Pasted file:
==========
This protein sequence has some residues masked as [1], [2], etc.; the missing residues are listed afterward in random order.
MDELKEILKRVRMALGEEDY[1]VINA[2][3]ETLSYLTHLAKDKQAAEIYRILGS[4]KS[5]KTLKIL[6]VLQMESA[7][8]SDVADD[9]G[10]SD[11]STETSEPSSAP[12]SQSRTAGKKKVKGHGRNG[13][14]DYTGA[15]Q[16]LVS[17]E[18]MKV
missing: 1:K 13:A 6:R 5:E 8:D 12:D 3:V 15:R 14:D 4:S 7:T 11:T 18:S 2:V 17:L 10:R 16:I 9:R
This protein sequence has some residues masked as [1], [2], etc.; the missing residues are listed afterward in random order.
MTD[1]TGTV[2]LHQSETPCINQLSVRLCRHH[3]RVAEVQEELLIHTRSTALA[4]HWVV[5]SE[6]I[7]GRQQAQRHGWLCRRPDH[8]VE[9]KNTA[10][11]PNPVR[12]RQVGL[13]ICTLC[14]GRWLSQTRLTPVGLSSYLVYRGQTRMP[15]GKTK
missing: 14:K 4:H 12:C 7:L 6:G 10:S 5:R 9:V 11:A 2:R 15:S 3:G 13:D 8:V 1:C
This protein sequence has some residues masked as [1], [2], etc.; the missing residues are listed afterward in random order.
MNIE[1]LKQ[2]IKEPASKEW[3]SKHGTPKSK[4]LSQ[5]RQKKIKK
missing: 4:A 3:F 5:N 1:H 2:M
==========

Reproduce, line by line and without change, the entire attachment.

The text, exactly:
This protein sequence has some residues masked as [1], [2], etc.; the missing residues are listed afterward in random order.
MDELKEILKRVRMALGEEDY[1]VINA[2][3]ETLSYLTHLAKDKQAAEIYRILGS[4]KS[5]KTLKIL[6]VLQMESA[7][8]SDVADD[9]G[10]SD[11]STETSEPSSAP[12]SQSRTAGKKKVKGHGRNG[13][14]DYTGA[15]Q[16]LVS[17]E[18]MKV
missing: 1:K 13:A 6:R 5:E 8:D 12:D 3:V 15:R 14:D 4:S 7:T 11:T 18:S 2:V 17:L 10:R 16:I 9:R
This protein sequence has some residues masked as [1], [2], etc.; the missing residues are listed afterward in random order.
MTD[1]TGTV[2]LHQSETPCINQLSVRLCRHH[3]RVAEVQEELLIHTRSTALA[4]HWVV[5]SE[6]I[7]GRQQAQRHGWLCRRPDH[8]VE[9]KNTA[10][11]PNPVR[12]RQVGL[13]ICTLC[14]GRWLSQTRLTPVGLSSYLVYRGQTRMP[15]GKTK
missing: 14:K 4:H 12:C 7:L 6:G 10:S 5:R 9:V 11:A 2:R 15:S 3:G 13:D 8:V 1:C
This protein sequence has some residues masked as [1], [2], etc.; the missing residues are listed afterward in random order.
MNIE[1]LKQ[2]IKEPASKEW[3]SKHGTPKSK[4]LSQ[5]RQKKIKK
missing: 4:A 3:F 5:N 1:H 2:M